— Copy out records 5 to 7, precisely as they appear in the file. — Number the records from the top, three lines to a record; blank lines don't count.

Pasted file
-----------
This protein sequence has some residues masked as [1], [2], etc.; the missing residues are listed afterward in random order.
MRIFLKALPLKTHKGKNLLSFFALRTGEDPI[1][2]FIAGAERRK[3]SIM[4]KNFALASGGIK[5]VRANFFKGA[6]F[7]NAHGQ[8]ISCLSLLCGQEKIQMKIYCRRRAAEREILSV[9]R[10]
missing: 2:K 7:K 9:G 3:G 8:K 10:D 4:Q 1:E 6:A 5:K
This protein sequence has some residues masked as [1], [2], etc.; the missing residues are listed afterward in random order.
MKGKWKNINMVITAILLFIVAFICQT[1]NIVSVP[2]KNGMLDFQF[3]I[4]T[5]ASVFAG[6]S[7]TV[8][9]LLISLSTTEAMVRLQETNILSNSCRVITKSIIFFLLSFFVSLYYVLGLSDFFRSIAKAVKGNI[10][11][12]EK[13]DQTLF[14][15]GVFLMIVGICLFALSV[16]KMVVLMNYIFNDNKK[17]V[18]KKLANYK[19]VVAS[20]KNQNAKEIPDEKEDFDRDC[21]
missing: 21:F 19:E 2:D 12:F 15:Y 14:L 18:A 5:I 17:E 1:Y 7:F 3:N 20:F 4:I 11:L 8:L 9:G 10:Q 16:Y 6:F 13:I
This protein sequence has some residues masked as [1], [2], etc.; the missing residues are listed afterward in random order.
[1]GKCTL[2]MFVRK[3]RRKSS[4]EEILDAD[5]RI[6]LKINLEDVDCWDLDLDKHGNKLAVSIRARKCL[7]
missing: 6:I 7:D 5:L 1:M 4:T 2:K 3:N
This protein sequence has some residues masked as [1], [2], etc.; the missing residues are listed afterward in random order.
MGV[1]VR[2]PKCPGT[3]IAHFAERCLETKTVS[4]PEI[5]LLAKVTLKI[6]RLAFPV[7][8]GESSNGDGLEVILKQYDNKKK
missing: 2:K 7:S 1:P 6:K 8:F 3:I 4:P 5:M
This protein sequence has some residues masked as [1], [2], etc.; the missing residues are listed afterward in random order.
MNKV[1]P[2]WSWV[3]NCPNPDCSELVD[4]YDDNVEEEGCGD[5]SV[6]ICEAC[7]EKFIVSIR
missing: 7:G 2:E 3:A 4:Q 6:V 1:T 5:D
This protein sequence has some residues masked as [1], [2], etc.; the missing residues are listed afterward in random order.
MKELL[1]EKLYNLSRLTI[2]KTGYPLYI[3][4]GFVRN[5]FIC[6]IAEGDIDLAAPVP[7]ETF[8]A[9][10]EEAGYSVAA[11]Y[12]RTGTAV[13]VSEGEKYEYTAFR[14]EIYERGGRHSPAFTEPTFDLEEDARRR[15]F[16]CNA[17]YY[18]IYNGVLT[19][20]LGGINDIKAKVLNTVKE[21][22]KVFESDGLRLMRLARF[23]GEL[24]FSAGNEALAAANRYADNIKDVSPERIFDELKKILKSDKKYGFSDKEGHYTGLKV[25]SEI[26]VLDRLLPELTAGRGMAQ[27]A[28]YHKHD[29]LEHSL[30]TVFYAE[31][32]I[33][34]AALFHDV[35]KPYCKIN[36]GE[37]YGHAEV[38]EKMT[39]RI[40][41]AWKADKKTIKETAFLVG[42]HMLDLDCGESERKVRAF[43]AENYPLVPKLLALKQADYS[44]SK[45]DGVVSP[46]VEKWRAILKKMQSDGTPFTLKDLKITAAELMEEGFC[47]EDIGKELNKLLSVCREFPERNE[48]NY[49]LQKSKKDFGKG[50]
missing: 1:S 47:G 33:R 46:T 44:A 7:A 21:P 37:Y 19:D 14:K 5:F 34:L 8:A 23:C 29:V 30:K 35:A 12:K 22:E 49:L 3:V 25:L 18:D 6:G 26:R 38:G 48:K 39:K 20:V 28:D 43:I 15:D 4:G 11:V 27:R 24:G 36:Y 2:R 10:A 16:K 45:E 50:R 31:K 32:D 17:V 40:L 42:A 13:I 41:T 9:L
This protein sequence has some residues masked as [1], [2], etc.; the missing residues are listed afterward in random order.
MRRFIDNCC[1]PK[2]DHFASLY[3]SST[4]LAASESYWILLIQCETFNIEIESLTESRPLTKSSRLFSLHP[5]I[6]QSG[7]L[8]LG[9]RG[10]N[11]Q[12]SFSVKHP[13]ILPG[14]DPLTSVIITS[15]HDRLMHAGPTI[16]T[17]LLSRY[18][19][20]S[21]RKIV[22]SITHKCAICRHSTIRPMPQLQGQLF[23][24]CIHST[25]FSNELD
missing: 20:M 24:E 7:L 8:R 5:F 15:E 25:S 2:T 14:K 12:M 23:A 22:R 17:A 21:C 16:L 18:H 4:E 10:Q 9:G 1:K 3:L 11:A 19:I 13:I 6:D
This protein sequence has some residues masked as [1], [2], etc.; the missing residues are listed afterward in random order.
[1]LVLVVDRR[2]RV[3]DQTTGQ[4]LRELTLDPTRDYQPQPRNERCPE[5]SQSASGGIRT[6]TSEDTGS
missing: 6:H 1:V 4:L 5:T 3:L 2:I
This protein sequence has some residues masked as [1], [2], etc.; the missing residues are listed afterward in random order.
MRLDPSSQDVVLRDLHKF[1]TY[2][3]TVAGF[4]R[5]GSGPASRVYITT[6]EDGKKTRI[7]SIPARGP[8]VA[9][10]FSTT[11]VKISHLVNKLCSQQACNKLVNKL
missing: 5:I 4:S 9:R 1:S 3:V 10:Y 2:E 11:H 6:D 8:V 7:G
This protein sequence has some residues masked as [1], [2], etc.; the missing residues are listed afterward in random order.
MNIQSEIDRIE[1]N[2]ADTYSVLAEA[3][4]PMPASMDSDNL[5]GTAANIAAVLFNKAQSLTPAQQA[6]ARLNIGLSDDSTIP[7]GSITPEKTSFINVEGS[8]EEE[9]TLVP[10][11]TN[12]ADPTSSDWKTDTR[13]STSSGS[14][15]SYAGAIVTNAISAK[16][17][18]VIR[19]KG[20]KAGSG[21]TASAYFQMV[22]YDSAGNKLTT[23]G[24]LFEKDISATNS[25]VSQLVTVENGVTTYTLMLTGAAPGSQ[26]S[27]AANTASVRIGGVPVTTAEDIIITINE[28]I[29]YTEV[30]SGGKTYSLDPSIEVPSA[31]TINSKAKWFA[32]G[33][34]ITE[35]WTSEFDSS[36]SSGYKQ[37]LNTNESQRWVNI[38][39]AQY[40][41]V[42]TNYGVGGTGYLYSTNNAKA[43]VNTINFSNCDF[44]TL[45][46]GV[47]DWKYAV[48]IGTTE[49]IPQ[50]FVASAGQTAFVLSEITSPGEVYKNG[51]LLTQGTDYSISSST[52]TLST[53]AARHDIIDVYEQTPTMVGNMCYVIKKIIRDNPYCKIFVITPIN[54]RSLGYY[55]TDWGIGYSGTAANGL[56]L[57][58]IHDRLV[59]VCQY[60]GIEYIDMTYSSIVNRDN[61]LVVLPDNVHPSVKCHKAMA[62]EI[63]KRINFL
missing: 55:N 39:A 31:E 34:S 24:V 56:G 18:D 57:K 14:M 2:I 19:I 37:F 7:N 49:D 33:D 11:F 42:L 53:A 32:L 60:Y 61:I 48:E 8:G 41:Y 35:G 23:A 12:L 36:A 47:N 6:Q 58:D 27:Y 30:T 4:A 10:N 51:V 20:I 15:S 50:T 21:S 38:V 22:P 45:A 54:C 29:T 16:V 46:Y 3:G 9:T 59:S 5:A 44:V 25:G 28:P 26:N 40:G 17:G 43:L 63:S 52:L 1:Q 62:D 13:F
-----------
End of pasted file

This protein sequence has some residues masked as [1], [2], etc.; the missing residues are listed afterward in random order.
MNKV[1]P[2]WSWV[3]NCPNPDCSELVD[4]YDDNVEEEGCGD[5]SV[6]ICEAC[7]EKFIVSIR
missing: 7:G 2:E 3:A 4:Q 6:V 1:T 5:D
This protein sequence has some residues masked as [1], [2], etc.; the missing residues are listed afterward in random order.
MKELL[1]EKLYNLSRLTI[2]KTGYPLYI[3][4]GFVRN[5]FIC[6]IAEGDIDLAAPVP[7]ETF[8]A[9][10]EEAGYSVAA[11]Y[12]RTGTAV[13]VSEGEKYEYTAFR[14]EIYERGGRHSPAFTEPTFDLEEDARRR[15]F[16]CNA[17]YY[18]IYNGVLT[19][20]LGGINDIKAKVLNTVKE[21][22]KVFESDGLRLMRLARF[23]GEL[24]FSAGNEALAAANRYADNIKDVSPERIFDELKKILKSDKKYGFSDKEGHYTGLKV[25]SEI[26]VLDRLLPELTAGRGMAQ[27]A[28]YHKHD[29]LEHSL[30]TVFYAE[31][32]I[33][34]AALFHDV[35]KPYCKIN[36]GE[37]YGHAEV[38]EKMT[39]RI[40][41]AWKADKKTIKETAFLVG[42]HMLDLDCGESERKVRAF[43]AENYPLVPKLLALKQADYS[44]SK[45]DGVVSP[46]VEKWRAILKKMQSDGTPFTLKDLKITAAELMEEGFC[47]EDIGKELNKLLSVCREFPERNE[48]NY[49]LQKSKKDFGKG[50]
missing: 1:S 47:G 33:R 46:T 44:A 7:A 21:P 37:Y 19:D 14:K 5:F 34:L 8:A 23:C 29:V 30:K 35:A 12:K 22:E 49:L 3:V 25:L 18:D 6:G 26:R 38:G 48:K 39:K 20:V 28:D 43:I 15:D 4:G 11:V 27:R 24:G 36:Y 2:R 10:A 16:K 45:E 50:R 31:K 32:D 17:V 40:L 42:A 13:I 41:T 9:L
This protein sequence has some residues masked as [1], [2], etc.; the missing residues are listed afterward in random order.
MRRFIDNCC[1]PK[2]DHFASLY[3]SST[4]LAASESYWILLIQCETFNIEIESLTESRPLTKSSRLFSLHP[5]I[6]QSG[7]L[8]LG[9]RG[10]N[11]Q[12]SFSVKHP[13]ILPG[14]DPLTSVIITS[15]HDRLMHAGPTI[16]T[17]LLSRY[18][19][20]S[21]RKIV[22]SITHKCAICRHSTIRPMPQLQGQLF[23][24]CIHST[25]FSNELD
missing: 20:M 24:E 7:L 8:R 5:F 15:E 25:S 2:T 14:K 12:M 23:A 22:R 17:A 21:C 16:L 18:H 4:E 10:Q 9:G 1:K 3:L 11:A 19:I 13:I 6:D